When seconding or leading a twisted rope can get stuck in gear or make cleaning gear difficult.
While belaying, twisted ropes can block the belay requiring the belayer to use a hand in untwisting the rope.
This can short rope the leader or provide ample room for dangerous errors while lowering.
Twists are the worst and one of the easiest ways to prevent them is by using a rope bag.
How Rope Bags Work
Rope bags keep your rope smooth, clean, and happy.
By allowing your rope to lay naturally without locked-in circular coils, a rope bag helps prevent buildup of twists.
As you already know, ropes are made of nylon which is an extremely robust material.
Overtime though, sunlight, dirt and moisture, can slowly degrade a rope’s material.
Using a bag protects your rope from UV light when not in use, protects it from potentially harmful substances during storage, and keeps dirt and moisture away when in use.
A rope bag usually consists of some outer sac with a large fold out tarp inside. Tarps are sewn into the bag on one side or are detachable.
The tarp is often water-resistant and as mentioned above has tie off points for each end of the rope.
When climbing the tarp lays flat to provide a clean-dry space for your rope.
After, you roll the rope up in the tarp then stuff it into the sac.
With the Super Chute rope bag, Black Diamond improved on the above method. You can see the more traditional way of stuffing a rope bag and their improved style in the video below.
What To Look For In A Rope Bag
Some climbing rope bags are designed for out door climbing while others are specifically for the gym.
There’s a few differences between the two styles. Namely, weight and packability.
It is important to decide where you will be using your bag before buying so you don’t waste time and money on the wrong gear.
Where Will You Use It Most?
A gym style rope bag will usually be too bulky and heavy for a long hike in to your favorite outdoor area.
Outdoor styled rope bags are light, highly packable, and can easily be used for outdoor or indoor climbing.
Rope bags run the gamut from a simple tarp with some straps to full on convertible backpacks.
If you want a back pack with room for all your gear that also doubles as a rope bag, the DMM Classic is a solid choice.
For climbers who want more versatility BD’s Super Chute is an incredibly functional option.
With the Super Chute you get a durable low-weight rope bag with a solid shoulder strap so you can throw it in your pack or carry it on your shoulder with ease.
Gym Rope Bags
For gym climbing all you really need is a large sack or even just a tarp (an old tent footprint would even work).
You have probably seen people using those big blue IKEA tarp bags as rope bags.
Those are good, but they don’t maintain their shape and can be a pain to manage.
Gym climbing should be hassle free and time efficient.
For gym climbing look for a large free-standing design.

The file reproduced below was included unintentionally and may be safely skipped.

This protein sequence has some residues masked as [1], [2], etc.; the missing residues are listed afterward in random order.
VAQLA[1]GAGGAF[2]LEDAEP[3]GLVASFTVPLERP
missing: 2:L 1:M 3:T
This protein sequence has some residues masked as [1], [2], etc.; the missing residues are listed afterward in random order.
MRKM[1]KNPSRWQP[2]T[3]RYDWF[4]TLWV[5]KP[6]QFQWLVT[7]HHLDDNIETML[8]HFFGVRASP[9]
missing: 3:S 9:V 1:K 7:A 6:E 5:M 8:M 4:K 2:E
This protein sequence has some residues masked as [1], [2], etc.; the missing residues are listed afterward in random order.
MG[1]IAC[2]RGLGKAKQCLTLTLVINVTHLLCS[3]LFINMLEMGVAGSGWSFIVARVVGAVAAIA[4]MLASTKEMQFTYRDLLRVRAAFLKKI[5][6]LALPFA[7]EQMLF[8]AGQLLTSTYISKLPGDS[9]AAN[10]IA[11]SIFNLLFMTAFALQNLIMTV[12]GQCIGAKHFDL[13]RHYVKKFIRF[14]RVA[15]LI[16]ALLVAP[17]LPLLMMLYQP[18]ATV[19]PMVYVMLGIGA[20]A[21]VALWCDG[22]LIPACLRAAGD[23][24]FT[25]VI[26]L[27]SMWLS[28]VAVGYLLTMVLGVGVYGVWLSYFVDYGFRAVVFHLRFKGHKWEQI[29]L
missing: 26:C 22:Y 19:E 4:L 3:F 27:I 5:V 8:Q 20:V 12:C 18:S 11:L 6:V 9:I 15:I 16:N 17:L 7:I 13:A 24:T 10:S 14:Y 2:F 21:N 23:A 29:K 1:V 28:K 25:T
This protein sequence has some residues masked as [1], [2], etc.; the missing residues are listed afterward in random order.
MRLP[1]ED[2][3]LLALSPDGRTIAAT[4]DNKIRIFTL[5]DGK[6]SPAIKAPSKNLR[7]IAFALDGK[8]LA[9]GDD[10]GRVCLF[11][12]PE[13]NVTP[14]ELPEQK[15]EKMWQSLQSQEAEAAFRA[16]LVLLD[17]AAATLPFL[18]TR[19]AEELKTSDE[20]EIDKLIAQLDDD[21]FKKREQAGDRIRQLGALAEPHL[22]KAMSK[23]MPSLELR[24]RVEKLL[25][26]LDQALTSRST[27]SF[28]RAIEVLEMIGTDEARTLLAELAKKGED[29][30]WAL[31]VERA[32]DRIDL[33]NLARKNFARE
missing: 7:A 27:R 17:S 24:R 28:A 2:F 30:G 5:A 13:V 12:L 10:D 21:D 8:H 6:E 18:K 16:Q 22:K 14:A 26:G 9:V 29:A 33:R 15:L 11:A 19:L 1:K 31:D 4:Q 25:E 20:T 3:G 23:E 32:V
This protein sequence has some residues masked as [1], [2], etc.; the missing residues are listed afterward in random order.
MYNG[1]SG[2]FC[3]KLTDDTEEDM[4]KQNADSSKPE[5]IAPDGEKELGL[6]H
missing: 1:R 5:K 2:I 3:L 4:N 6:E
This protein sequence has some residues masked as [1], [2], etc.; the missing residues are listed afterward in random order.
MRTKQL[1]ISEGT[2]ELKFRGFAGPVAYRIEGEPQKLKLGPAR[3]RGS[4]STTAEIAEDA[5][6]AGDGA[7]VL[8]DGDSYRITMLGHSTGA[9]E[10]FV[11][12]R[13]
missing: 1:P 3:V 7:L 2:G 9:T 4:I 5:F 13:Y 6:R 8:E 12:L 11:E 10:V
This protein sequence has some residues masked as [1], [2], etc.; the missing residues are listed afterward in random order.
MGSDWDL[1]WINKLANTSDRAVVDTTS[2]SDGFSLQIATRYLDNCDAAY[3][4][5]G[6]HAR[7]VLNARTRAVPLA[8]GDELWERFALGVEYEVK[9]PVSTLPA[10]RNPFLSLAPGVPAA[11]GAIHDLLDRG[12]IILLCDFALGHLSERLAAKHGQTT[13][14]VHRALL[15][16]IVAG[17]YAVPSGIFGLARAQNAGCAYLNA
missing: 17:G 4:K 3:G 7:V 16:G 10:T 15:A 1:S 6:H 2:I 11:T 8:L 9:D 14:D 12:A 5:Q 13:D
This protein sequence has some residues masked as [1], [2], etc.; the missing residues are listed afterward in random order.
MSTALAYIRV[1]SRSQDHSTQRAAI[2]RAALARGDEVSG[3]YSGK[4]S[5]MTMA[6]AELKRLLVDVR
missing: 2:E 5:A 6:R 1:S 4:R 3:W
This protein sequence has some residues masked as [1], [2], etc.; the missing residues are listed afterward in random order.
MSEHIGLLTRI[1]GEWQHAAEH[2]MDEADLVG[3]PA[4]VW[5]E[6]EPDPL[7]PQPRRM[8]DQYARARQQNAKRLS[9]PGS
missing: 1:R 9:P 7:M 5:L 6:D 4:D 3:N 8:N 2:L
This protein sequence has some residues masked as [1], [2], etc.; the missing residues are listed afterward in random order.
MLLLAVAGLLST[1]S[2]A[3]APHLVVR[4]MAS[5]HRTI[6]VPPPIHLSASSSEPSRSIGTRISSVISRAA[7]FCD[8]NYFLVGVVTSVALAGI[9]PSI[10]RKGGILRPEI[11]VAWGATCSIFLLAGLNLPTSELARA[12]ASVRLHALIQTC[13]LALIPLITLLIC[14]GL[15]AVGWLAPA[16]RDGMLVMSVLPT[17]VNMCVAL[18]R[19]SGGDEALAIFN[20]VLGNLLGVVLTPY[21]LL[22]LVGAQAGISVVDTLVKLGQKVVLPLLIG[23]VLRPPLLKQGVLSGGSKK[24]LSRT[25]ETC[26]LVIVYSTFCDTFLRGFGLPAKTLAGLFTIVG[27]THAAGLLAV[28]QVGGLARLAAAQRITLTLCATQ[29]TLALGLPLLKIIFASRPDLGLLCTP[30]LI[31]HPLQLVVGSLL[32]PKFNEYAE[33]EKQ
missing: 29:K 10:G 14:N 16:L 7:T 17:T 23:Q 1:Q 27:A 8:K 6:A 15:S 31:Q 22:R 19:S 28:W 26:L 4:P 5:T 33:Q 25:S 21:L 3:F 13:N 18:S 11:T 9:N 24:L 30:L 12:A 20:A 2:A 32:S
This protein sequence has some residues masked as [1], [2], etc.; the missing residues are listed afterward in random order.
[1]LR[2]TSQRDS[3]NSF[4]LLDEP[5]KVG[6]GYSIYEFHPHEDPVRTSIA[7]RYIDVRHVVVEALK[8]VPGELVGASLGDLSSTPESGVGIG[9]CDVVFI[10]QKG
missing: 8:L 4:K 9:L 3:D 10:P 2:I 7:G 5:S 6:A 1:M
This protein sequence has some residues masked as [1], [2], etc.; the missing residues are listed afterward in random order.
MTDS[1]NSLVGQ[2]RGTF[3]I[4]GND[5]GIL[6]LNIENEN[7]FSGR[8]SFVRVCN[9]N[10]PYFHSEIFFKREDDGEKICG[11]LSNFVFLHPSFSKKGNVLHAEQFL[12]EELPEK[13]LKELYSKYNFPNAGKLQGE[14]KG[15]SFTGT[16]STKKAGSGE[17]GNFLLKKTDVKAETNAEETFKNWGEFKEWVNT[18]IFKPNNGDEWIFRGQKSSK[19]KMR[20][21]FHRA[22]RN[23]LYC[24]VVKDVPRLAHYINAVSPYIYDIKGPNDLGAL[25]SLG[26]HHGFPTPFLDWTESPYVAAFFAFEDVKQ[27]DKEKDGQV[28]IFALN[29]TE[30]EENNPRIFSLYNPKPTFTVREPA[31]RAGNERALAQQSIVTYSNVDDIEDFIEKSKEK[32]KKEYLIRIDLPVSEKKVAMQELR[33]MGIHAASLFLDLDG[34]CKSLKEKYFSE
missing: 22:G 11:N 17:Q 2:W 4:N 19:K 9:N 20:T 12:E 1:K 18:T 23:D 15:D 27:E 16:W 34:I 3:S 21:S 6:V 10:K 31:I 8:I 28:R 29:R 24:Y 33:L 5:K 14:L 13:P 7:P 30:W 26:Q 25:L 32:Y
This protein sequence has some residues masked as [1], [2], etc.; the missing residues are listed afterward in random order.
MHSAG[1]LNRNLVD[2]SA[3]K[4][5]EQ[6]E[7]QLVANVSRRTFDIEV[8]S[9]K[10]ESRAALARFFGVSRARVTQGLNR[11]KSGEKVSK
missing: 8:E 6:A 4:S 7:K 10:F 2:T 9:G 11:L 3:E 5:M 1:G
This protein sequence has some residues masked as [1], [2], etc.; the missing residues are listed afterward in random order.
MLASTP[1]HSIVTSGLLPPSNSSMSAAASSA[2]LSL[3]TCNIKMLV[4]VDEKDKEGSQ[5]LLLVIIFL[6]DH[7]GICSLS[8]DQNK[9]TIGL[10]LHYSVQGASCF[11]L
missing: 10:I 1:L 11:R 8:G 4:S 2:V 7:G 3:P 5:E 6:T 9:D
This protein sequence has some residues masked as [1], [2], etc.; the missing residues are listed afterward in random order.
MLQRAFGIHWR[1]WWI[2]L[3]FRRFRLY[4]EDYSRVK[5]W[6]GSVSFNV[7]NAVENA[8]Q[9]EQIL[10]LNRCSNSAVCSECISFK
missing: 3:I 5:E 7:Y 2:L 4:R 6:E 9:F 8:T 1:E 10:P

The most convenient and well thought out all in one gym bag is definitely the Mammut Magic Rope Bag (shown above).
While it is one of the bulkiest bags it is also the most plush. Mammut’s Magic Rope Bag is built to excel indoors.
With a freestanding structure, the Magic bag is designed so you can just put it down, open the top and tie in.
There are pockets and tie off points inside and the side walls have a thin foam padding to help protect your rope and keep the bag standing up straight no matter what.
It’s big enough to hold a rope and all your climbing gear for a day at the gym or sport climbing crag.
Bonus, its also perfect size for picnics, shopping, yoga classes, or the regular gym and the foam sidewalls coupled with durable outer material makes it a great sitting pad.
Outdoor Climbing Rope Bags
For outdoor climbing you need to consider weight and space.
The best outdoor climbing rope bags are light and packable while still maintaining versatility and durability.
Climbers looking for an all in one solution will not be disappointed by a bag like DMM’s Classic or Black Diamond’s Rope Tarp.
The Classic is big enough to carry a rope and gear. It can be carried as a shoulder bag or backpack.
There are 3 compression straps and plenty of external webbing to hang or strap on extra gear.
A classic minimalist rope bag, the Metolius Rope Tarp is light and highly packable for long approaches or space-conscious missions.
Black Diamond’s new Burrito Bag is a work of art.
Over the recent years it seems the company is paying more and more attention to small functional details and the rope bucket is no outlier.
Simple, light, durable, and super packable the rope bucket has everything you need and nothing you don’t.
Climbing rope bags are simple-inexpensive pieces of gear that can greatly extend the life of your rope.
They keep your rope clean and prevent excessive twisting or coiling.
Rope bags come in a variety of sizes and shapes. Decide where you will be using it most to get the right one for you.
Gym oriented bags are heavier and bulkier but offer a free standing option with plenty of room for all your gear.
Outdoor styled rope bags are lighter and more compact.
Most have at least one shoulder strap and a few tie-in points for rope ends.
Your rope is your lifeline. Take care of it accordingly. Get a rope bag.
What is your favorite rope bag?